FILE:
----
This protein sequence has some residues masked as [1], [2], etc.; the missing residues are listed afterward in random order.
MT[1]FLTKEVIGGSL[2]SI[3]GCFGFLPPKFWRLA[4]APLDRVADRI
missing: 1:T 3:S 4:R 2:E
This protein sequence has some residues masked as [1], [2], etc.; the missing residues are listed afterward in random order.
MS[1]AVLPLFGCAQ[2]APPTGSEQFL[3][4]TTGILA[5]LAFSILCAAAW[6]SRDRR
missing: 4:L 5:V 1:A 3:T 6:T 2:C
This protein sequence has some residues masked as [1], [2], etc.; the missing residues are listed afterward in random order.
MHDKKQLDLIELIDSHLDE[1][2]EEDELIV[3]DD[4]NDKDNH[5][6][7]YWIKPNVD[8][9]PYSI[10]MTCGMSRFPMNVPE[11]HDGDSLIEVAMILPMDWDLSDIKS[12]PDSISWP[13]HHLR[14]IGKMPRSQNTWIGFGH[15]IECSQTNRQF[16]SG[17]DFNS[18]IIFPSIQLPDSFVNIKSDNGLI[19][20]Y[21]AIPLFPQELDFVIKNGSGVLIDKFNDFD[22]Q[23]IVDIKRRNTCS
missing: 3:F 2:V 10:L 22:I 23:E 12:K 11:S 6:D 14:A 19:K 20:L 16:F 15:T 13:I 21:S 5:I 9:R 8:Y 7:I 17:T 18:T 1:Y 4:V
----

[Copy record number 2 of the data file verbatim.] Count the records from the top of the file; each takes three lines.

This protein sequence has some residues masked as [1], [2], etc.; the missing residues are listed afterward in random order.
MS[1]AVLPLFGCAQ[2]APPTGSEQFL[3][4]TTGILA[5]LAFSILCAAAW[6]SRDRR
missing: 4:L 5:V 1:A 3:T 6:T 2:C